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ARA Content

Good sleep is essential to leading a healthy life

It’s no secret that getting a good night’s sleep has tremendous health benefits such as improved learning and productivity, protection against serious illnesses, more energy and a better mood. But what you may not know is that not getting enough sleep can have a destructive impact on health, work and overall quality of life.

In today’s fast-paced society, many people think it is OK to forego getting enough sleep. Whether it’s due to stress, lifestyle choices or chronic sleep disorders like obstructive sleep apnea, it’s important to know that these problems are preventable or treatable. Unfortunately, less than a third of sufferers seek professional help.

Sleep disorders can lead to more than just daytime drowsiness. According to a study in the journal Thorax, serious consequences can occur that include health risks, economic troubles and even a higher rate of unemployment. According the National Sleep Foundation, the most common sleep disorders include:

* Insomnia

* Circadian rhythm sleep disorders (shift work, jet lag)

* Parasomnias (sleepwalking, night terrors, REM sleep behavior disorder, sleep-related eating)

* Hypersomnia (insufficient sleep, narcolepsy)

* Obstructive sleep apnea (OSA).

OSA is the most common form of sleep-disordered breathing, and affects approximately five to six percent of the adult population. Individuals who suffer from this condition stop breathing repeatedly during sleep, but are generally not aware of it. More than half of all people who have sleep apnea remain undiagnosed, according the National Institutes of Health.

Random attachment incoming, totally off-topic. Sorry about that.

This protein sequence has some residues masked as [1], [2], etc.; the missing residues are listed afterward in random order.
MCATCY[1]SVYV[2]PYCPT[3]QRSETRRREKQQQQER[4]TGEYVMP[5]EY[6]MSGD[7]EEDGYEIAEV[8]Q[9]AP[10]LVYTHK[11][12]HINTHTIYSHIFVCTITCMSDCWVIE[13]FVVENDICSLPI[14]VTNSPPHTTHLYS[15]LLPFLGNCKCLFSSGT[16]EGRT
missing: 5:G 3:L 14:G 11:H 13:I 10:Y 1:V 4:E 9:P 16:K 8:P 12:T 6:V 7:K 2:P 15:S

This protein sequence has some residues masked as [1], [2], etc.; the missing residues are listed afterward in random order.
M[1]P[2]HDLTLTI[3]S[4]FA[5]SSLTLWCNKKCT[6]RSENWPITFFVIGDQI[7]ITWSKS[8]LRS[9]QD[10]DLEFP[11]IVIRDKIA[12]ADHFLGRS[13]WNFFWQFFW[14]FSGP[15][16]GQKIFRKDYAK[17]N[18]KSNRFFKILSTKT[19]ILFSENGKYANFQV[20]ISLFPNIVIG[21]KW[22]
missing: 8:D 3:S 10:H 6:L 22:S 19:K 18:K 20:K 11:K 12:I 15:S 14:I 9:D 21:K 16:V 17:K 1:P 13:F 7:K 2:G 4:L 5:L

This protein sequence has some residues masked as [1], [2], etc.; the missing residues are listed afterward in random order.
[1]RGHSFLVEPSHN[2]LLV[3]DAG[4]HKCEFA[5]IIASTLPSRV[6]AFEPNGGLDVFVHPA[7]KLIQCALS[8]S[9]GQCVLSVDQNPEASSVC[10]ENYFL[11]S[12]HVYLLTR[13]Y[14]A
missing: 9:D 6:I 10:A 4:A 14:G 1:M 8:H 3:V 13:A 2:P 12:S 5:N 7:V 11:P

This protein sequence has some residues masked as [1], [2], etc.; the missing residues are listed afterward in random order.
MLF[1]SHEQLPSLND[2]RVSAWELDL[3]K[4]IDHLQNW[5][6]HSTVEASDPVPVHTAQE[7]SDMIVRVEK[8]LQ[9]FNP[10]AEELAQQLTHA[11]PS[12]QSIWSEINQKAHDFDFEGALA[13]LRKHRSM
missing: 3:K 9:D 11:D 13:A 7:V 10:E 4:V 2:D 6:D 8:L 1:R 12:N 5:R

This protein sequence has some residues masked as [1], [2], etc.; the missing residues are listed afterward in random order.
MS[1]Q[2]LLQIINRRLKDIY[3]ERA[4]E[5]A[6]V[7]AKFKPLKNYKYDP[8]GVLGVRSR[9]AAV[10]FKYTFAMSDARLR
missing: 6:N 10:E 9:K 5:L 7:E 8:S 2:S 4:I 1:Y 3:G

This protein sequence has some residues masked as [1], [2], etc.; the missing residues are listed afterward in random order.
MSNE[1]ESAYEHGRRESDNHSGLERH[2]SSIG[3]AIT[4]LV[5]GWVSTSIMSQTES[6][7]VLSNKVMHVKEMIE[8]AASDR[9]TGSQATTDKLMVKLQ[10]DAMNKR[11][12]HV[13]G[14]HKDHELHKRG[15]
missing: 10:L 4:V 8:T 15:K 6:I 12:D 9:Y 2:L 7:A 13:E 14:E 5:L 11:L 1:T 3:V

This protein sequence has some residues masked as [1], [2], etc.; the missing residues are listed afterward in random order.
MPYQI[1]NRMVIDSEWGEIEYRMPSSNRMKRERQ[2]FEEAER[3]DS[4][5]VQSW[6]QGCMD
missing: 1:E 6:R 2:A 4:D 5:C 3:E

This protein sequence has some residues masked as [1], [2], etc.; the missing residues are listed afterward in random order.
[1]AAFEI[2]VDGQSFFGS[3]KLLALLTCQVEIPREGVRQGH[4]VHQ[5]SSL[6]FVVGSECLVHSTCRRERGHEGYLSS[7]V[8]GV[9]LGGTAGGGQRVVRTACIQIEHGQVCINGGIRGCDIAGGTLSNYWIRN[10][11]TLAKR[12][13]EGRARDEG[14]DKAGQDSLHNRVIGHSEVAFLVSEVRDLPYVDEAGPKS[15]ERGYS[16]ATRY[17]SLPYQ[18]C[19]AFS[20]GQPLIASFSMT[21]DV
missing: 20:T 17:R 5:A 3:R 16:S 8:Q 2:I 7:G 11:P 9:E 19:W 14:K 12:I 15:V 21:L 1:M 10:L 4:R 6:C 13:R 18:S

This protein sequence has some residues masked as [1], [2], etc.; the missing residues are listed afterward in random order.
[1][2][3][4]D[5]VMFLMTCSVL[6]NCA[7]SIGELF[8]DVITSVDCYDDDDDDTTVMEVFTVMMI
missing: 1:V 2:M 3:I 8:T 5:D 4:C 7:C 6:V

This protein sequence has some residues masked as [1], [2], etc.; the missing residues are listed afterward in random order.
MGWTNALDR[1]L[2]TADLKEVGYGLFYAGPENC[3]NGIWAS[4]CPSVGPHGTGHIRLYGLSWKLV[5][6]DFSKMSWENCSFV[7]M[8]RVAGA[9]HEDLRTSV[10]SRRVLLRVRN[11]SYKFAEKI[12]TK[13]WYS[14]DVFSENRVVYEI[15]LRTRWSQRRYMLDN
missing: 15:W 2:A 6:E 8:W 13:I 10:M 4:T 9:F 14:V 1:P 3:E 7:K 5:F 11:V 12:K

OSA can occur in men, women, and children of all ages; however, it is more common in men and people who are overweight. OSA is caused by a blocking of the upper airway. The collapse of the airway may be due to such factors as a large tongue, extra tissue or decreased muscle tone. Each pause in breathing can last from 10 seconds to more than a minute and a drop in oxygen is associated with each event.

Symptoms of OSA can include loud and disruptive snoring, gasping or choking during sleep, excessive daytime sleepiness, morning headaches, memory or learning problems, feeling irritable, and not being able to concentrate on work. Additional symptoms to watch for include mood swings or personality changes, waking up with dry throat and frequent urination at night.

Due to a lack of awareness by the public and health care professionals, the vast majority of OSA sufferers remain undiagnosed and therefore untreated. Sleep-related respiratory disturbances like OSA and loss of quality of sleep can lead to numerous health problems such as hypertension, heart disease, stroke and diabetes. They can also lead to lack of attention, decreased work and academic productivity and even motor vehicle accidents.

In addition to all of the health implications, OSA also has an economic impact on sufferers. The annual economic cost of moderate to severe OSA in the United States is estimated to be $65 to $165 billion, which is greater than asthma, heart failure, stroke and hypertensive disease, according to a Harvard Medical School study. The same study found that unmanaged OSA can also lead to poor on the job performance, unhappy marriages and even divorce, which can all impact personal finances.

One of the main treatment options for OSA is Continuous Positive Airway Pressure (CPAP). The therapy provides a gentle flow of pressured air through the nose and/or mouth using a mask. The air pressure prevents airway collapse, allowing the user to breathe freely during sleep. This noninvasive therapy can alleviate the symptoms of OSA when used as prescribed.

As the third pillar of good health, sleep is essential to a leading a healthy life. If you think you or someone you know may suffer from Obstructive Sleep Apnea (OSA), visit to get your screening and learn more.

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